U.S. Sens. Elizabeth Warren and Ed Markey, both D-MA, dispatched a letter to the National Institutes of Health (NIH) this week to figure out when opioid treatment research programs will be reopened and how NIH will alleviate disruptions caused by COVID-19.
Those disruptions come despite the fact that, since the outbreak of COVID-19, more than 40 states have reported increases in opioid-related mortality and follow what the Centers for Diseases Control and Prevention (CDC) reported as an opioid overdose death increase of over 70,000 in 2019. Reports have indicated that some behavioral health and addiction treatment studies run by NIH have been put on hold, something the senators worry could negatively affect those struggling with opioid use disorder.
“We are concerned that this postponement will impact the results of this crucial research to the detriment of those struggling with opioid use disorder (OUD),” the senators wrote. “In light of the growing number of opioid overdoses and deaths, it is crucial this research be completed in a timely manner so that those struggling with OUD may receive the high-quality, evidence-based treatment they need.”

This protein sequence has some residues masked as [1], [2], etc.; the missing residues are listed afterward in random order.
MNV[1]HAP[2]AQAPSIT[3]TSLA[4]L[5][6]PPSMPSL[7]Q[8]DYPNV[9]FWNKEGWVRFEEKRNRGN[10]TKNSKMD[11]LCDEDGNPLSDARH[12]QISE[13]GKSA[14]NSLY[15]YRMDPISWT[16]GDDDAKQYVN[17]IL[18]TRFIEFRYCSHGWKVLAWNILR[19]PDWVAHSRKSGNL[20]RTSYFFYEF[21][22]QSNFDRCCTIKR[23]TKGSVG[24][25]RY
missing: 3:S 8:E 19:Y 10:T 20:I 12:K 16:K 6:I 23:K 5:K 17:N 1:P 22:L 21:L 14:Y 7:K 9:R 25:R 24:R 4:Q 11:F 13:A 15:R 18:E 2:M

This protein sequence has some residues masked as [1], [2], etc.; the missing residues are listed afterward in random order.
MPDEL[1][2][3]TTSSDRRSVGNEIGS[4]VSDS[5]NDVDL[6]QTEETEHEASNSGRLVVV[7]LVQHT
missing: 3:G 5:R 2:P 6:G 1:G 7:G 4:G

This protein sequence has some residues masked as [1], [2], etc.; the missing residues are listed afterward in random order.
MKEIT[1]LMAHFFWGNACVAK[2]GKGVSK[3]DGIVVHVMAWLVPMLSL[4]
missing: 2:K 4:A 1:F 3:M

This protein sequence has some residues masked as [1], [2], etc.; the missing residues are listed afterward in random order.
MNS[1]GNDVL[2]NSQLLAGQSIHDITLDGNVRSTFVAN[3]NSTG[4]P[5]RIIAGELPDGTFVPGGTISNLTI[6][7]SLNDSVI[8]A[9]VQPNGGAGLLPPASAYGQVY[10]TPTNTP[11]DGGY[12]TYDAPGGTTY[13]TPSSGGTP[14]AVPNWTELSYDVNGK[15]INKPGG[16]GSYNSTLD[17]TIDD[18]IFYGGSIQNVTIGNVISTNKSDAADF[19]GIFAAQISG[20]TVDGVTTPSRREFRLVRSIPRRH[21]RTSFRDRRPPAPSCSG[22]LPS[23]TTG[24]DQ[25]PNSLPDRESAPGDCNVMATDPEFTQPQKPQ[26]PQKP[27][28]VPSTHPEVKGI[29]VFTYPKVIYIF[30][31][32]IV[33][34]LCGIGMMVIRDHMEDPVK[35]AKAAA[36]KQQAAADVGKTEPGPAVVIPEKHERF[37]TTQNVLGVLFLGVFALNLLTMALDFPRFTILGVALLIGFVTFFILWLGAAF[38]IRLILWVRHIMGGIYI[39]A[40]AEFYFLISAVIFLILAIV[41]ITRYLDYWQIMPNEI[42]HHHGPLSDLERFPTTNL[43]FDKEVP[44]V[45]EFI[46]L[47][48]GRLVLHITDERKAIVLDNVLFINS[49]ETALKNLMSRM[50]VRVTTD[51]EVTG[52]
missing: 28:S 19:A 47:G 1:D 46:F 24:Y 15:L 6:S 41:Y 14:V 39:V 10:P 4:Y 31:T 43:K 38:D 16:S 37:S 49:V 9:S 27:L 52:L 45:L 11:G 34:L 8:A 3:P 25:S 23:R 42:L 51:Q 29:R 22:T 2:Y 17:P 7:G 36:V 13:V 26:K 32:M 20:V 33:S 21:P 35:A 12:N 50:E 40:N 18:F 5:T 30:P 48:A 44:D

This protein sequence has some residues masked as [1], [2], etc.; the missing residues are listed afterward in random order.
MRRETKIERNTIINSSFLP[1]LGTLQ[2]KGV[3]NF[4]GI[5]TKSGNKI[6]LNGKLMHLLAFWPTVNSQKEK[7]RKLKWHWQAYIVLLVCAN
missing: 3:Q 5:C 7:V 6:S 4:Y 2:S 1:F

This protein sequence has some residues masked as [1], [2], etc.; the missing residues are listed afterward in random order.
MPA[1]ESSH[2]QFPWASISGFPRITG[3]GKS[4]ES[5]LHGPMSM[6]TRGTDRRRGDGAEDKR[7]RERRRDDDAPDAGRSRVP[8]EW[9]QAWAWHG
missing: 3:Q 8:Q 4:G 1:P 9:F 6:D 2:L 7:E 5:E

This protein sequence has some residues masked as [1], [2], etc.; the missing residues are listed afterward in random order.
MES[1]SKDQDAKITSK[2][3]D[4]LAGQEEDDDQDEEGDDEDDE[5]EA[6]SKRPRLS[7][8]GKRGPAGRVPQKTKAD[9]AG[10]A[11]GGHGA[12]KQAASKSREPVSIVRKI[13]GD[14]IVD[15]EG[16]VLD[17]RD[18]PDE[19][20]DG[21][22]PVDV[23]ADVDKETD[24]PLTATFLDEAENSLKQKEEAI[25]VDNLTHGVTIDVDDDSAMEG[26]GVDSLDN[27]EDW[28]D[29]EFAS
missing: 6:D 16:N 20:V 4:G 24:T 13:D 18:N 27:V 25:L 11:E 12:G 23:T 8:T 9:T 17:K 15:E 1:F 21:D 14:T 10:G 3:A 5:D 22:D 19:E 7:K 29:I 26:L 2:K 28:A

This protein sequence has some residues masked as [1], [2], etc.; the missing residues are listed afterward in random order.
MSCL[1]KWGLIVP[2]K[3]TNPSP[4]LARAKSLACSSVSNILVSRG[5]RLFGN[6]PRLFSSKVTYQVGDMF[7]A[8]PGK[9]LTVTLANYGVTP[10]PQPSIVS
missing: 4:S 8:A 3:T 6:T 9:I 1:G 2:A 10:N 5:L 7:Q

In particular, the senators pointed to fears that Black and Brown communities have struggled the most with this crisis. Given that many of these NIH programs would study disparities in access to behavioral health treatments and how to improve the availability of medication-assisted treatment to those imprisoned, this seems likely to only worsen.
“These programs could help develop new techniques to better treat people struggling with OUD and help inform policymakers work to end the opioid epidemic,” Warren said in a statement. “NIH has not yet released information regarding the status of these paused programs nor how the delay may affect the studies’ outcomes.”
In response, Warren and Markey have asked for details on how many studies have been delayed, canceled, or otherwise impacted by the ongoing epidemic, their anticipated resumption dates, and what NIH would need additional resources to guarantee the research could continue safely.